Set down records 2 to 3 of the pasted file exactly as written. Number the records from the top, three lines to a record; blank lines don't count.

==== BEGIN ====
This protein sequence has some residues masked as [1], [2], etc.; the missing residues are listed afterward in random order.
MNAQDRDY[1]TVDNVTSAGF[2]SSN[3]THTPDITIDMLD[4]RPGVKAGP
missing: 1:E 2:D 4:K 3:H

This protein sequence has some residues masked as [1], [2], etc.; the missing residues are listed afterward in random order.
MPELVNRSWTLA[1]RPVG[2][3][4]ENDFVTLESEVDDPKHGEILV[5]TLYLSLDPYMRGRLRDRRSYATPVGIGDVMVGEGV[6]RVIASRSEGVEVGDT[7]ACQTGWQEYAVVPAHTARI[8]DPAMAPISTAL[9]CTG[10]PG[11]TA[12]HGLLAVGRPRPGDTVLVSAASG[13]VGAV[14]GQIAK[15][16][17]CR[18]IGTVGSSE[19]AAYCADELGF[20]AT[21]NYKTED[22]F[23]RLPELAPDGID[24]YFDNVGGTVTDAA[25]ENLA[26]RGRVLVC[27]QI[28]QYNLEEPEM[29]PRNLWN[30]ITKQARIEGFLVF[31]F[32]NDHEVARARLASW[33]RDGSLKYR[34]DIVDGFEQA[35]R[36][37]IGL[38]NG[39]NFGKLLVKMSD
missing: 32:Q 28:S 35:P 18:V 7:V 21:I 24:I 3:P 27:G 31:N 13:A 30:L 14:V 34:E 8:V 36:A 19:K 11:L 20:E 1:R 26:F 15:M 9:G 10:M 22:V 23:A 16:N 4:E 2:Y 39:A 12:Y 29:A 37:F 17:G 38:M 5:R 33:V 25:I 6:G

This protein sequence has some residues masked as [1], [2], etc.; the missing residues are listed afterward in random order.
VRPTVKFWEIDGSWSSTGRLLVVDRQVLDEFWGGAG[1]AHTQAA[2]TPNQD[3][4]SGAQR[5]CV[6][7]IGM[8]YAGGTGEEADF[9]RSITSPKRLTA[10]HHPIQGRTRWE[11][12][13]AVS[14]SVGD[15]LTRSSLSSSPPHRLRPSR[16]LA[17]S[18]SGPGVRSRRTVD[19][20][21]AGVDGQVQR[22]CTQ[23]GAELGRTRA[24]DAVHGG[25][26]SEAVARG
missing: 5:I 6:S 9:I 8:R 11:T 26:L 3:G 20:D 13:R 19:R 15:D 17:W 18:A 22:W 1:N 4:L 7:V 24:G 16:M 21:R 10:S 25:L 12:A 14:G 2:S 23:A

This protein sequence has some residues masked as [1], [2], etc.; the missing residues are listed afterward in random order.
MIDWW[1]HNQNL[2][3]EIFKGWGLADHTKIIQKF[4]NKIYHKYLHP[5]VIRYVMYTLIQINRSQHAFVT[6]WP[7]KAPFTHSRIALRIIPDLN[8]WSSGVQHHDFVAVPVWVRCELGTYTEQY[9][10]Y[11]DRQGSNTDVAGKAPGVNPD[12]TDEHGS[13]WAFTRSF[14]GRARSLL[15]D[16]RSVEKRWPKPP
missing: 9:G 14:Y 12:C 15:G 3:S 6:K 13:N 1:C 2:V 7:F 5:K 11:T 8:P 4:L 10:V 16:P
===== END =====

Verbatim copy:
This protein sequence has some residues masked as [1], [2], etc.; the missing residues are listed afterward in random order.
MPELVNRSWTLA[1]RPVG[2][3][4]ENDFVTLESEVDDPKHGEILV[5]TLYLSLDPYMRGRLRDRRSYATPVGIGDVMVGEGV[6]RVIASRSEGVEVGDT[7]ACQTGWQEYAVVPAHTARI[8]DPAMAPISTAL[9]CTG[10]PG[11]TA[12]HGLLAVGRPRPGDTVLVSAASG[13]VGAV[14]GQIAK[15][16][17]CR[18]IGTVGSSE[19]AAYCADELGF[20]AT[21]NYKTED[22]F[23]RLPELAPDGID[24]YFDNVGGTVTDAA[25]ENLA[26]RGRVLVC[27]QI[28]QYNLEEPEM[29]PRNLWN[30]ITKQARIEGFLVF[31]F[32]NDHEVARARLASW[33]RDGSLKYR[34]DIVDGFEQA[35]R[36][37]IGL[38]NG[39]NFGKLLVKMSD
missing: 32:Q 28:S 35:P 18:V 7:V 21:I 24:I 3:P 27:G 31:N 13:A 30:L 14:V 34:E 8:V 36:A 19:K 11:L 20:E 1:R 26:F 15:M 9:G 10:M 22:V 23:A 16:N 4:E 2:Y 39:A 12:Y 29:A 37:F 17:G 38:M 5:R 33:V 25:I 6:G

This protein sequence has some residues masked as [1], [2], etc.; the missing residues are listed afterward in random order.
VRPTVKFWEIDGSWSSTGRLLVVDRQVLDEFWGGAG[1]AHTQAA[2]TPNQD[3][4]SGAQR[5]CV[6][7]IGM[8]YAGGTGEEADF[9]RSITSPKRLTA[10]HHPIQGRTRWE[11][12][13]AVS[14]SVGD[15]LTRSSLSSSPPHRLRPSR[16]LA[17]S[18]SGPGVRSRRTVD[19][20][21]AGVDGQVQR[22]CTQ[23]GAELGRTRA[24]DAVHGG[25][26]SEAVARG
missing: 5:I 6:S 9:I 8:R 11:T 26:L 3:G 20:D 13:R 19:R 15:D 17:W 18:A 22:W 1:N 4:L 7:V 24:G 16:M 21:R 10:S 25:L 12:A 14:G 2:S 23:A